Calculators and tables are used to determine values of trigonometric functions. Most scientific calculators have function buttons to find the sine, cosine, and tangent of angles. The size of the angle is entered in degree or radian measure, depending on the setting of the calculator. Degree measure will be used here unless specifically stated otherwise. When solving problems using trigonometric functions, either the angle is known and the value of the trigonometric function must be found, or the value of the trigonometric function is known and the angle must be found. These two processes are inverses of each other. Inverse notations are used to express the angle in terms of the value of the trigonometric function. The expression sin θ = 0.4295 can be written as θ = Sin

^{−1}0.4295 or θ = Arcsin0.4295 and these two equations are both read as “theta equals Arcsin 0.4295.” Sometimes the expression “inverse sine of 0.4295” is used. Some calculators have a button marked “arc,” which is pressed prior to the function key to express “arc” functions. Arc functions are used to find the measure of the angle if the value of the trigonometric function is known. If tables are used instead of a calculator, the same table is used for either process. Note: The use of calculators or tables gives only approximate answers. Even so, an equal (=) sign is sometimes used instead of an approximate (≈ or ≅) sign.

**Example 1:** What is the sine of 48°?

Example 2: What angle has a cosine of 0.3912?

Although a calculator can find trigonometric functions of fractional angle measure with ease, this may not be true if you must use a table to look up the values. Tables cannot list *all* angles. Therefore, approximation must be used to find values between those listed in the table. This method is known as **linear interpolation**. The assumption is made that differences in function values are directly proportional to the differences of the measures of the angles *over small intervals*. This is not really true, but yields a better answer than just using the closest value in the table. This method is illustrated in the following examples.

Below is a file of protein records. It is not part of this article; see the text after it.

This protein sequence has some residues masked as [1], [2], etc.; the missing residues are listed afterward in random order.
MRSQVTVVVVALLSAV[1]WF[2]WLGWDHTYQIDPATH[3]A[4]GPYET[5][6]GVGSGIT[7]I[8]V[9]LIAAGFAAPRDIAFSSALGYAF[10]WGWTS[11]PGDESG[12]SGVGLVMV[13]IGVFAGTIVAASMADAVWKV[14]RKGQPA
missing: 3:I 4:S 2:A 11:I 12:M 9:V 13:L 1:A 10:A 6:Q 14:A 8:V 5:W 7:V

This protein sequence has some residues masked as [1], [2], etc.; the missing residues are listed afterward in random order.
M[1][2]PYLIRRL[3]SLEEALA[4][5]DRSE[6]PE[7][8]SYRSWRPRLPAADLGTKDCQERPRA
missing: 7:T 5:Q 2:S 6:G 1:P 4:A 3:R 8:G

**Example 3** *:* Using linear interpolation, find tan 28.43° given that tan 28.40° = 0.5407 and tan 28.50° = 0.5430.

Set up a proportion using the variable *x*.

Because x is the difference between tan 28.40° and tan 28.43°,

**Example 4:** Find the first quadrant angle α where cos α ≈ 0.2622, given that cos 74° ≈ 0.275 and cost 75° ≈ 0.2588.

Set up a proportion using the variable *x*.

Therefore, α ≈ 74.0° + 0.8° ≈ 74.8°

An interesting approximation technique exists for finding the sine and tangent of angles that are less than 0.4 radians (approximately 23°). The sine and tangent of angles less than 0.4 radians are approximately equal to the angle measure. For example, using radian measure, sin0.15 ≈ 0.149 and tan 0.15 ≈ 0.151.

**Example 5:** Find θ in Figure without using trigonometry tables or a calculator to find the value of any trigonometric functions.

**Figure 1**

Drawing for Example 5.

Because sin θ = 5/23 ≈ 0.21739, the size of the angle can be approximated as 0.217 radians, which is approximately 12.46°. In reality, the answer is closer to 0.219 radians, or 12.56°—quite close for an approximation. If the Pythagorean theorem is used to find the third side of the triangle, the process could also be used on the tangent.

**Example 6:** Find the measure of an acute angle α accurate to the nearest minute if tan α = 0.8884.

Using a calculator